The redstone comparator, you’ve all seen it in the redstone menu, but how do you actually use it? The redstone comparator has a couple of functions that will be highlighted in this article.
This is the crafting recipe of the redstone comparator. You’ll be needing 3 redstone torches, 1 quartz and 3 (smooth) stone.
The redstone comparator’s first mode is the comparison mode, where it has its front torch switched off. It will compare its rear input to the side inputs. The side where the torch is that you can switch on or off, that is the front side of the comparator. Here’s how the comparison mode works: if either side input is greater than the rear input, the comparator output turns off. If neither side input is greater than the rear input, the comparator outputs the same signal strength as its rear input.
The redstone comparator’s second mode is the subtraction mode: here it has its front torch switched on. How does it work? The comparator will subtract the signal strength of the highest side input from the signal strength of the rear input.
For example, if the rear input signal strength is 7, the left side is 2, and the right side is 4, then the output will be a signal strength of 3, since the highest side input is 4, and 7-4=3.
Measuring block states
A redstone comparator can also emit a redstone signal with a strength depending on the block state of the block behind it. For example, an empty chest at the rear side of the comparator will emit a redstone signal with 0 strength (so no signal at all). However, a chest which is completely filled will make the redstone comparator emit a redstone signal with the maximum strength (so 15). The comparator can even ‘feel’ the block’s block state through a (solid) block!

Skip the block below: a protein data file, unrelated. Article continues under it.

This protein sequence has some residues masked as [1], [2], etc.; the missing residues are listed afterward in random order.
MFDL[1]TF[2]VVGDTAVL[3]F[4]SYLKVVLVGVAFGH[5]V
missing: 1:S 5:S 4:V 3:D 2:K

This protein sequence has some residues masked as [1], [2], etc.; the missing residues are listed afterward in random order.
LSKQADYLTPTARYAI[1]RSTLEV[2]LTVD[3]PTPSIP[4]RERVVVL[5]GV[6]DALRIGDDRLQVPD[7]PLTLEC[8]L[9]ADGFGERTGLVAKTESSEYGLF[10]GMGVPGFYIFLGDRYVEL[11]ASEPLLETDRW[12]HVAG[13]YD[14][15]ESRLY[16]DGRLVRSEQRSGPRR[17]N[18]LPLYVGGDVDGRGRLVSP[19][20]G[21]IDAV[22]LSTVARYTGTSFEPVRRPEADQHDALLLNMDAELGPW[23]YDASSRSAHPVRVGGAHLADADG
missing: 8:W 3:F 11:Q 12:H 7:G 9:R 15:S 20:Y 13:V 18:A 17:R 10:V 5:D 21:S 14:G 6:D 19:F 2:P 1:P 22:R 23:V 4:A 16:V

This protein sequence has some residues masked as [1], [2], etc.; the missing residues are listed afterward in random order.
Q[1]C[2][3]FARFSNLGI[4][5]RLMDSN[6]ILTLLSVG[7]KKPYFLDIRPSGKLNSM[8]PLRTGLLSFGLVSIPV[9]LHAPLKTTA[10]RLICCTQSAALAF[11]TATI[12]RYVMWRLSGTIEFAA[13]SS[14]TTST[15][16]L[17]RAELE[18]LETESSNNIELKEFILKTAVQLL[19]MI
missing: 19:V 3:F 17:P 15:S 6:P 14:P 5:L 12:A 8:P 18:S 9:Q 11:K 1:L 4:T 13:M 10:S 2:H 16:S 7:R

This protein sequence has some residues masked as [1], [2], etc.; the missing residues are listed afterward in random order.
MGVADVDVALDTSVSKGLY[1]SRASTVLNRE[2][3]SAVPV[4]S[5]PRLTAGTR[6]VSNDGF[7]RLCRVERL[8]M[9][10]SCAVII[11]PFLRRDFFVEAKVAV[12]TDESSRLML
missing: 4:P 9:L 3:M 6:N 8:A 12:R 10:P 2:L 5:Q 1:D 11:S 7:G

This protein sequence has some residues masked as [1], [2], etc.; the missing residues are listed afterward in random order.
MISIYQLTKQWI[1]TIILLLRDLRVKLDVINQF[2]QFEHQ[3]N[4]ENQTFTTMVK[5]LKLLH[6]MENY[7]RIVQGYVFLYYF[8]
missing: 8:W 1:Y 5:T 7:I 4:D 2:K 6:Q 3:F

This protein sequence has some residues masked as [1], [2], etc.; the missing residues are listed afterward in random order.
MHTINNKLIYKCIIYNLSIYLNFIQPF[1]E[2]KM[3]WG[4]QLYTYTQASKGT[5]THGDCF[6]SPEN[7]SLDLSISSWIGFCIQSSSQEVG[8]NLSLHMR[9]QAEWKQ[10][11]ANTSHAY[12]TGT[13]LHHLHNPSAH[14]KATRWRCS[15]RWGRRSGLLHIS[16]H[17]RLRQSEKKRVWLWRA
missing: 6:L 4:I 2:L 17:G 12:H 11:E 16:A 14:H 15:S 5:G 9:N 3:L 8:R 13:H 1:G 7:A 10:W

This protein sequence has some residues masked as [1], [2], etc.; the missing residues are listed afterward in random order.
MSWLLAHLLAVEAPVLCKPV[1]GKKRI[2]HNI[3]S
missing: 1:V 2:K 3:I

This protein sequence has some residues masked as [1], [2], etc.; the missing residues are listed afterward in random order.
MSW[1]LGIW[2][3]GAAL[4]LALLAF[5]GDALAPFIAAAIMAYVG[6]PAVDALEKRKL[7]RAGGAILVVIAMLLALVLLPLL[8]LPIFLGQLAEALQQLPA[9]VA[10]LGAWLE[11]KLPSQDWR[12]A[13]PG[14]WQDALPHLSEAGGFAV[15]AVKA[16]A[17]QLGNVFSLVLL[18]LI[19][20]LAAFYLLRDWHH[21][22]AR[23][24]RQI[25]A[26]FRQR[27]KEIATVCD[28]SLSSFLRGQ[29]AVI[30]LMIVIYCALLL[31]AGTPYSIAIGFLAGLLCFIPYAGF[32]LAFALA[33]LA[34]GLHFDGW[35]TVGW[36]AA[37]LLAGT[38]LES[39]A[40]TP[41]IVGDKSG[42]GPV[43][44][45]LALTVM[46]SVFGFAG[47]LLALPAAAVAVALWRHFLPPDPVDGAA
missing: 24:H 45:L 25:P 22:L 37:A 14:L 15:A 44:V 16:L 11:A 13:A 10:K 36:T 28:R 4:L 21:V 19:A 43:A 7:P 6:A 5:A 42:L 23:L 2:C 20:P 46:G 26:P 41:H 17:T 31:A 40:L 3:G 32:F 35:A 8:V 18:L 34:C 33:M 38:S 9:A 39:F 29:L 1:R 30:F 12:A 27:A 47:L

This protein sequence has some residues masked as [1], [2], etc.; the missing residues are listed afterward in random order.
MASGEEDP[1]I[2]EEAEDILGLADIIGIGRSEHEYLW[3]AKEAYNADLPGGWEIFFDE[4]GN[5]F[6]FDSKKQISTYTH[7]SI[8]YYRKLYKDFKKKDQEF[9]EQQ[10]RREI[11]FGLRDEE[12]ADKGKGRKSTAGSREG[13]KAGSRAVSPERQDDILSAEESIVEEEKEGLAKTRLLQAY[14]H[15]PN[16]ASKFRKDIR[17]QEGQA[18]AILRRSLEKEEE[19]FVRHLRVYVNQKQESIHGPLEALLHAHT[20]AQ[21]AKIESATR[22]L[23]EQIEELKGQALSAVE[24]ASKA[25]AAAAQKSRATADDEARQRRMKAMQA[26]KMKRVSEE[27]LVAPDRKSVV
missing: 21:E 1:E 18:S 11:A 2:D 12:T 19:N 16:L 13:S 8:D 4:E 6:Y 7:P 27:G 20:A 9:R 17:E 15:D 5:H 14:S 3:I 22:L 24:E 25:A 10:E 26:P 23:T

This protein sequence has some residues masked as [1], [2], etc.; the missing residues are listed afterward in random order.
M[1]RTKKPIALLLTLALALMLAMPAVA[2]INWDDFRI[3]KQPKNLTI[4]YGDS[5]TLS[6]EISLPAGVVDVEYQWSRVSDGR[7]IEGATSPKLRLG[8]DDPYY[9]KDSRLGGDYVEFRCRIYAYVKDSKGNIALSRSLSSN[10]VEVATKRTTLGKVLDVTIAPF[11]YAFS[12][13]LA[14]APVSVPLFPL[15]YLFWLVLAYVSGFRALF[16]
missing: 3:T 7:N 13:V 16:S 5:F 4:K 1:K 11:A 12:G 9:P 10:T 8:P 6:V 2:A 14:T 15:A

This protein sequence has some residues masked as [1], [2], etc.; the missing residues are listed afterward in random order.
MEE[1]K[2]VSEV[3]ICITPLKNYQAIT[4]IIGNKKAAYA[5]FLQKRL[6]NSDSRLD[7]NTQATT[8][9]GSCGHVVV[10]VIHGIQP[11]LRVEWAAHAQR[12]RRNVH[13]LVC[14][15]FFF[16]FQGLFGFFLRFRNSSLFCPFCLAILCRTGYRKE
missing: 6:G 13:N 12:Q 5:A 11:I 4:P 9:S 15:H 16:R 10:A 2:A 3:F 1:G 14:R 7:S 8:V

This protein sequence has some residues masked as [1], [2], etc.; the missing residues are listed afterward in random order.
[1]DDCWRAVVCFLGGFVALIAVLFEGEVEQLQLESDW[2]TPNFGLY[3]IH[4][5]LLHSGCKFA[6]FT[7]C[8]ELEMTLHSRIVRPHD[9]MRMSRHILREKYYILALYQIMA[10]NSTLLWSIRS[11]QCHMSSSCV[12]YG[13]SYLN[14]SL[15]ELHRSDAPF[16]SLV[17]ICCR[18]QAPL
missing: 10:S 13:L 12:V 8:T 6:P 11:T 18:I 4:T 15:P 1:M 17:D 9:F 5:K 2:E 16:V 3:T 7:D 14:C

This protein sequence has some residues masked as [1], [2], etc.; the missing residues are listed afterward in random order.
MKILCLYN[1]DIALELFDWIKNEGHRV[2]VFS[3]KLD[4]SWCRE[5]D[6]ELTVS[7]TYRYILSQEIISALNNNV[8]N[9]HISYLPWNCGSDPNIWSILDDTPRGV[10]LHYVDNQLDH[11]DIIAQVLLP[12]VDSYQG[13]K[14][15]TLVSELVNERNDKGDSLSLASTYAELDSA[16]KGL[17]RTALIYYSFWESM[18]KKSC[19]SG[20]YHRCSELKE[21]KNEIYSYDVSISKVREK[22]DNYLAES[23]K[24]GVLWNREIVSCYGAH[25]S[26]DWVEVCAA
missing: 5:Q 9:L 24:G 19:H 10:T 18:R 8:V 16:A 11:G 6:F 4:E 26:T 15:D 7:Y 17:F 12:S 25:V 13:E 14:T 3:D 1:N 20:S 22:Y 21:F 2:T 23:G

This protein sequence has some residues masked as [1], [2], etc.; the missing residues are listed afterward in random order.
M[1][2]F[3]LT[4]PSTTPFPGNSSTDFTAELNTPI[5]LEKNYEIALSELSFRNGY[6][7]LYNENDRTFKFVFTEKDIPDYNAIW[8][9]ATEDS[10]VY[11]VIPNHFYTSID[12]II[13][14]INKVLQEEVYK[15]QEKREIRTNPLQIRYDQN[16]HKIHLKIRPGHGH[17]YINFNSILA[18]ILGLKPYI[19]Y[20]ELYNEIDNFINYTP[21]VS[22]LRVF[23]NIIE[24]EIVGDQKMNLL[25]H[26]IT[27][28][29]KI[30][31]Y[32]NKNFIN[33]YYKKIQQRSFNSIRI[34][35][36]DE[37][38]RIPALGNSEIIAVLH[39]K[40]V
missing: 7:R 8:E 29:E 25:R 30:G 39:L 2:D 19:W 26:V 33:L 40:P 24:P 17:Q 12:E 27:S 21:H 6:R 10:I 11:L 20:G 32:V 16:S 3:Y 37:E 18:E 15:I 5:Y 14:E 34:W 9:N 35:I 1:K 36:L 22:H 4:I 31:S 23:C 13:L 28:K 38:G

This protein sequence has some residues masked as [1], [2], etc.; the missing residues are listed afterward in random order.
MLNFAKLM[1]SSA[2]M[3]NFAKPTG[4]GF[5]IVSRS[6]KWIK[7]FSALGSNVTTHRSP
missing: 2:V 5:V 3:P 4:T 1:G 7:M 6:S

Here’s a list of basic blocks that can have their block state measured by a comparator:
- Furnace, blast furnace or smoker (measures all 3 slots together)
- Shulker box
- Chest or double chest
- Trapped chest or trapped double chest
- Brewing stand (measures all 5 slots together)
- Minecart with chest or hopper (must be on top of a detector rail)
Then, there are some special miscellaneous blocks that can also have their block state measured:
- Cake (each slice is worth 2 signal strength, with 7 total slices, for an output of 14 for a full cake)
- Cauldron (from completely empty to completely full, the output values are 0, 1, 2, and 3)
- Item frame (measures the item’s rotation, output values are 1 up to 8)
- Composter (from completely empty to completely full, the output values are 0 up to 8)
- End portal frame (if it has no ender eye, the output value is 0, if it contains an ender eye, the output value is 15)
- Jukebox (a jukebox outputs a signal strength which indicates which music disc is currently playing)
- Lectern (a lectern outputs a signal strength which depending on what page the player is currently on (e.g. a book with 15 pages will power 1 redstone level per page, or one with 5 pages will emit 3 signal strength per page))
Finally, there’s one more block that we haven’t covered yet and this is the command block, as this one demands some extra clarification.
Measuring block states: the command block
A command block stores the “success count” of the last command executed, which represents the number of times the most recently used command of this command block succeeded. A “success” is defined by the command’s success conditions: if a red error message is returned in the chat, the command was not successful.
Most commands can only succeed once per execution, but certain commands (such as those which accept players as arguments) can succeed multiple times, and the comparator will output the number of times it succeeded (maximum 15).
A command block continues to store the success count of the last command executed until it executes its command again, thus the comparator will continue to output the same signal strength even after the command block is no longer being activated (it doesn’t turn off when the signal to the command block turns off).
Protip: read more about commands on the minecraft wiki.